Our Lady of Fatima – 13 May

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On 13th May 1917, three children were watching their sheep in a valley called the Cova da Iria, near the town of Fatima, in Portugal. They were ten-year-old Lucia dos Santos, and her cousins, nine-year-old Francisco and seven-year-old Jacinta Marto.

A flash of lightning suddenly startled them. The children thought a storm was coming, so they quickly began herding their sheep toward home. A second flash made them look around. They saw a beautiful young woman standing above a small oak tree. “Don’t be afraid,” she called reassuringly. “Come closer.” The woman wore a robe and mantle of white, with gold trim. Her hands, joined in prayer, were holding a rosary.  She shone with a light that was brighter than the sun.  Lucia asked the woman, “Who are you? What do you want?”  She answered, “I am from heaven. Come here on the thirteenth of each month for five months.

On 13th October, I will give a sign that will make everyone believe.”  The Blessed Mother kept her promise. The children saw her once more on 13th June and 13th July.  The mayor of the nearby town of Ourem didn’t like this story of a heavenly lady appearing to children. On the morning of 13th August, he offered Lucia and her cousins a ride to the Cova, where they were supposed to meet the lady again. But once he had them in his car, he brought them to the police station instead, and kept them in custody for two days. He couldn’t outsmart the Blessed Virgin, though. She simply appeared to the children several days later!

A priest of the diocese questioned Lucia about the visions. How many times had they seen the Blessed Virgin? How long did she stay with them? What did she look like? Lucia answered all the questions. The priest also knew that Mary had told the children a secret. But he did not pressure Lucia to tell him what it was. Lucia told the priest a little prayer that Mary had taught them: “My Jesus, forgive us our sins. Save us from the fires of hell. Lead all souls to heaven, especially those in most need of your mercy.”  The Blessed Virgin again visited the children at the Cova on 13th September.

On 13th October 1917, 70,000 people came to the Cova to witness the miracle that Mary had promised. It was a rainy day. But Lucia asked the people to close their umbrellas. The rain stopped. Mary appeared to the children. Suddenly, the clouds left the sky and the sun came out. The crowds saw it spinning and shooting out flames like a fireworks display. One by one the sun took on all the colours of the rainbow. This happened three times and the scene lasted for ten minutes. Then the sun seemed to fall from the sky toward the earth. The people fell to their knees. Many thought it was the end of the world. They wept and asked forgiveness for their sins. Suddenly the sun stopped its fall and returned to its normal colour and its usual place in the sky.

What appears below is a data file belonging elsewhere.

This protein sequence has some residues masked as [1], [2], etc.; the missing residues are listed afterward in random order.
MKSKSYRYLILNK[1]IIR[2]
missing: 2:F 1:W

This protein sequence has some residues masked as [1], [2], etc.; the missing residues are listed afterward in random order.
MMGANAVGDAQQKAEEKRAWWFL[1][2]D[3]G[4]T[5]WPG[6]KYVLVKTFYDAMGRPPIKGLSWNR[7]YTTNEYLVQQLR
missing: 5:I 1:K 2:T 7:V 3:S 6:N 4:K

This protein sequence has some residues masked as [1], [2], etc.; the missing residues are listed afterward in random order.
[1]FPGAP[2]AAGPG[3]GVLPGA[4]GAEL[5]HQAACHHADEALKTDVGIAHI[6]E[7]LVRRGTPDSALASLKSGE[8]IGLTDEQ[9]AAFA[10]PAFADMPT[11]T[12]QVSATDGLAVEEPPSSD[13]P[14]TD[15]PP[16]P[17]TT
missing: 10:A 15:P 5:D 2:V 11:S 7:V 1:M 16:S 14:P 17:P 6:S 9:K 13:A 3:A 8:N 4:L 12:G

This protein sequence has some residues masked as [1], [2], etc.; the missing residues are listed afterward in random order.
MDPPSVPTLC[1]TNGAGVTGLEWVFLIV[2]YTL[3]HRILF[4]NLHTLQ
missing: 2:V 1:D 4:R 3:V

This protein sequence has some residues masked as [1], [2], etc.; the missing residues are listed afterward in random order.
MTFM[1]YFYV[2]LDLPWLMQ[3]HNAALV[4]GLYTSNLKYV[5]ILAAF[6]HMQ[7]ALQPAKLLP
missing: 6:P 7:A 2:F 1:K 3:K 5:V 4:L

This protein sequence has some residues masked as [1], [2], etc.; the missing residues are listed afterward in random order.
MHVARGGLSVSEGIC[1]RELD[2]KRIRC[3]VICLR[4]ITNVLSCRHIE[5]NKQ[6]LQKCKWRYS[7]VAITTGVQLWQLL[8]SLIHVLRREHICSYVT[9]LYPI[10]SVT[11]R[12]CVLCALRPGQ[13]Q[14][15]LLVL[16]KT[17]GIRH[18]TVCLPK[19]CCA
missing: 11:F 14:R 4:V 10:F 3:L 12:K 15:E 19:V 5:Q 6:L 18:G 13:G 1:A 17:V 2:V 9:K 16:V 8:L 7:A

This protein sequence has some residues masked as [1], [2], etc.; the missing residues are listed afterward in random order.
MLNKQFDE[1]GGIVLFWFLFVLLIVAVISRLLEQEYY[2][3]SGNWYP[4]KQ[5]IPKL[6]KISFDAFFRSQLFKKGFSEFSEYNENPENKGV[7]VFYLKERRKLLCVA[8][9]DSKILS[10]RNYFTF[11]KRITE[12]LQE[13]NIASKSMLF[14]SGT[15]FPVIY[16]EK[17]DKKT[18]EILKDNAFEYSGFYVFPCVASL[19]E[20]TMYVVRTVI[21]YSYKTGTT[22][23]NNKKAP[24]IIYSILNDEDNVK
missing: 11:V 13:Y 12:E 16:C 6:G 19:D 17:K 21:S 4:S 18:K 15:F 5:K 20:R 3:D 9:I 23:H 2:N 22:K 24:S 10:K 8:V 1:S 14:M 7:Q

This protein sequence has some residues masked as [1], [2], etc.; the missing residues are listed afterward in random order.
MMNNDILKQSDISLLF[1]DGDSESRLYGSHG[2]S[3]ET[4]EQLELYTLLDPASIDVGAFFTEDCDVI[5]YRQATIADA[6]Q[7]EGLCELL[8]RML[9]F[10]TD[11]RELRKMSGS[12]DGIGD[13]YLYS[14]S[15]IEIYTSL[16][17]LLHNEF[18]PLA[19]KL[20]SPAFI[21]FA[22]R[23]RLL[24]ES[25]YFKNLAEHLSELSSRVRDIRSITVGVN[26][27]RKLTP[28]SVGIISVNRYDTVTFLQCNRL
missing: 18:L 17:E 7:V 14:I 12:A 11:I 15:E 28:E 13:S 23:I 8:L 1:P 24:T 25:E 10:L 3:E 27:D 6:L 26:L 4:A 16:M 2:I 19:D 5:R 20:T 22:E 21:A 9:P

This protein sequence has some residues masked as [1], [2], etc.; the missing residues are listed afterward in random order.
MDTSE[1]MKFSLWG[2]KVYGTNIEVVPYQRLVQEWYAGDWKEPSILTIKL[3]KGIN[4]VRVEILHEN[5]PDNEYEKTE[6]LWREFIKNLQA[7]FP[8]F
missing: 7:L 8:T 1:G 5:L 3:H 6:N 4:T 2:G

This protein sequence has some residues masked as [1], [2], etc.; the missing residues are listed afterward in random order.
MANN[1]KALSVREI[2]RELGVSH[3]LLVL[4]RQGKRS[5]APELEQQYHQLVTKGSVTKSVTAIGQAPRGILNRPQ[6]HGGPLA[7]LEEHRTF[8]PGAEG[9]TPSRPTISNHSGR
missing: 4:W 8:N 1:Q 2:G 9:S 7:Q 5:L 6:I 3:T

While the sun had been spinning and changing colours, only Lucia, Francisco and Jacinta had seen Mary appear as Our Lady of the Rosary, with St. Joseph beside her holding the Child Jesus. Then Jesus alone appeared and blessed the crowd. Mary also appeared as Our Lady of Sorrows and then dressed as Our Lady of Mount Carmel. Mary told the children what she wanted: She asked that people pray the rosary and change their lives. They should ask forgiveness for sins. She also asked that a chapel be built at the Cova da Iria. The chapel was begun in 1919. Together with Lourdes, Fatima has become the most popular place of pilgrimage for Christians.

In December 1918, both Francisco and Jacinta became very sick with the flu. In those days they didn’t have the medicines we have today, and Francisco’s illness turned into pneumonia. He died on 4th April 1919. A few months later, Jacinta’s sickness developed into pleurisy, a disease which seriously affected her lungs. She underwent surgery, but died on 20th February 1920. Lucia entered the convent in 1928, becoming a Sister of St. Dorothy. In 1948 she transferred to the Carmelite monastery in Coimbra, Portugal. As of the date this book was printed, she is still living there as a Carmelite nun.

Our Lady came to Fatima as a loving mother. She wants us to be truly happy and reminds us that this can only happen when we live as Jesus taught.

Let’s pray the rosary often, thinking about the lives of Jesus and Mary.

Our Lady of Fatima pray for us.